On April 26, 1986, the world changed forever after a massive meltdown at the Chernobyl nuclear plant near Pripyat in modern-day Ukraine.
The event was significant not only for the human and ecological toll of the disaster, but for its geopolitical ramifications as well. The attempted coverup of this global catastrophe perfectly epitomized the shady and selfish nature of the Soviet Union, and forever imbued the global community with a sense of skepticism regarding any news coming out of the Kremlin.
More frightening still was the raw impact of the meltdown, which to this day is still spewing incredible amounts of radiation while encased in literal tons of concrete – the only way that the disaster could be contained.
Scientists monitoring the site have discovered something truly incredible, however, and it could change the way in which we view radiation from here on out.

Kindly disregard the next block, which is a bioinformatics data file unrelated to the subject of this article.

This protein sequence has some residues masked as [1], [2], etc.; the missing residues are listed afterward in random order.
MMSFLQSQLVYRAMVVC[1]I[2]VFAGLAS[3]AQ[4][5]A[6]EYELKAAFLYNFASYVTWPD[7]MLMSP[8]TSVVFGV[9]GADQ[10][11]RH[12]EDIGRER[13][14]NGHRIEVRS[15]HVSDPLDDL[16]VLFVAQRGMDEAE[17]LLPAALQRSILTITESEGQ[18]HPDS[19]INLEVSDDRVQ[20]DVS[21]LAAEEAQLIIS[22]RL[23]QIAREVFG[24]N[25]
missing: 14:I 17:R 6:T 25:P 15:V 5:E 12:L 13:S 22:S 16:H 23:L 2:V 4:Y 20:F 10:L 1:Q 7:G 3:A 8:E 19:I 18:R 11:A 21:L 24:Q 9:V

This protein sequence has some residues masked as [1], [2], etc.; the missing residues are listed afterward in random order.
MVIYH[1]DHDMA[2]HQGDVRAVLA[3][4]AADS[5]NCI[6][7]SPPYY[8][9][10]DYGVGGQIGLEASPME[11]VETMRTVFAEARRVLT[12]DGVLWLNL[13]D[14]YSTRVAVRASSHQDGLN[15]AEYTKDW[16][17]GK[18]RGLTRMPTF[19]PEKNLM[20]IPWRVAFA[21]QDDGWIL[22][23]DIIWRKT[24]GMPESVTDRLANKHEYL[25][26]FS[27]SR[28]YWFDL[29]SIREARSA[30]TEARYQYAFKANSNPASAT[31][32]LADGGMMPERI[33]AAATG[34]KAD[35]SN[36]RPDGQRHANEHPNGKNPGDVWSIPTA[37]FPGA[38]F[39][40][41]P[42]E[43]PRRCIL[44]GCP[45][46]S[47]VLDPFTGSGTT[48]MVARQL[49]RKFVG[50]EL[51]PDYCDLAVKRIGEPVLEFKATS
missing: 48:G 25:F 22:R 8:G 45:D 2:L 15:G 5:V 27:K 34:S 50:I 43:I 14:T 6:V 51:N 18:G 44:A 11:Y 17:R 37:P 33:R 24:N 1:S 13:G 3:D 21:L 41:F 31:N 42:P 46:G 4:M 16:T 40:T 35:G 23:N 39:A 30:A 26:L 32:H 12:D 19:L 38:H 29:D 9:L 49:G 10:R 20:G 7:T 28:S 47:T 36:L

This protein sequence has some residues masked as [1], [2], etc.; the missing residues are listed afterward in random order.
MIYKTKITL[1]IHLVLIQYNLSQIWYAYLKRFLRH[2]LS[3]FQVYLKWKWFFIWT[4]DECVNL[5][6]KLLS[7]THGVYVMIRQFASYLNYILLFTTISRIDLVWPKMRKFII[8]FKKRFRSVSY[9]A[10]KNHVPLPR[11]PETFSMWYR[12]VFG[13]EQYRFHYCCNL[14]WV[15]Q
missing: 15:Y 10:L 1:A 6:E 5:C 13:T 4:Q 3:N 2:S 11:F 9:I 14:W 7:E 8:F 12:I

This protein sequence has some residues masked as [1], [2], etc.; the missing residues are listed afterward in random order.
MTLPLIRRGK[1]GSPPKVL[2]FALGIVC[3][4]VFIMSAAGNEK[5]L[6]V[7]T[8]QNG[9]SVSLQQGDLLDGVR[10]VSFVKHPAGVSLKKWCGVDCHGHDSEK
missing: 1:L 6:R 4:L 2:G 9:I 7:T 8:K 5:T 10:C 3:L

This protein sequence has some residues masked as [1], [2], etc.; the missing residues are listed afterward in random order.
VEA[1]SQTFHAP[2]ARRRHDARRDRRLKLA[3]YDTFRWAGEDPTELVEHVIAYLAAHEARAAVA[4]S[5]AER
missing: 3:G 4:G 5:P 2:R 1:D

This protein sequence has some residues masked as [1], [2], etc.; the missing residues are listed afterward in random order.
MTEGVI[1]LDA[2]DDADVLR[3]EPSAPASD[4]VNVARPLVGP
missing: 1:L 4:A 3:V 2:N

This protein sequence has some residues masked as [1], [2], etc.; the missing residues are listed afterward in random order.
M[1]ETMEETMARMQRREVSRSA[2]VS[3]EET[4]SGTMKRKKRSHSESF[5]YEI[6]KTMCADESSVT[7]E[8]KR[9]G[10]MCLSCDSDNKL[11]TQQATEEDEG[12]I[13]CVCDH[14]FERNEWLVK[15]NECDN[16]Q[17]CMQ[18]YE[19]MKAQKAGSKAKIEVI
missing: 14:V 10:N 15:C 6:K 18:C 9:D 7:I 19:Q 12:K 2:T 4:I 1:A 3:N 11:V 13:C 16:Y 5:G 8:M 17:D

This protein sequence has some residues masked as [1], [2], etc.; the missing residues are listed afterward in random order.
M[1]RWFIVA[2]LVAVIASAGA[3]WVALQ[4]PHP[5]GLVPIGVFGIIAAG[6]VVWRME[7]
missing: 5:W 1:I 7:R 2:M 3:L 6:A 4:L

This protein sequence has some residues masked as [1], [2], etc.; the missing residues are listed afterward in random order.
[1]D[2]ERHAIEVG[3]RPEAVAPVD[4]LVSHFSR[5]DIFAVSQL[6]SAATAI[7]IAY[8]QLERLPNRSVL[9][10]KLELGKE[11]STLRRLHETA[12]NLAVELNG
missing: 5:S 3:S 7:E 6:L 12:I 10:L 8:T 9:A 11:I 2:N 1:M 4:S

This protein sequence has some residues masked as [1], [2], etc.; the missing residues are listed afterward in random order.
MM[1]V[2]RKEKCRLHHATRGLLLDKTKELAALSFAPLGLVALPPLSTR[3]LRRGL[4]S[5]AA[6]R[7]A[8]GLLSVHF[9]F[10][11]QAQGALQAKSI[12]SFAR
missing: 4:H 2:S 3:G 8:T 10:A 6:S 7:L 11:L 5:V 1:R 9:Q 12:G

A type of black fungi that eats radiation was discovered inside the Chernobyl nuclear reactor.
In 1991, the strange fungi was found growing up the walls of the reactor, which baffled scientists due to the extreme, radiation-heavy environment.
Researchers eventually realized that not only was the fungi impervious to the deadly radiation, it seemed to be attracted to it.
A decade later, researchers tested some of the fungi and determined that it had a large amount of the pigment melanin — which is also found, among other places, in the skin of humans.
Here’s where things get truly batty:
People with darker skin tones tend to have much more melanin, which is known to absorb light and dissipate ultraviolet radiation in skin.
However in fungi, it reportedly absorbed radiation and converted it into some type of chemical energy for growth.
This type of fungus has been studied by scientists before, dating back to the fossil record of the cretaceous period when the earth suddenly experienced a near-total failure of our magnetic “shield” against interstellar radiation – an event that killed nearly all of the plant and animal life on earth.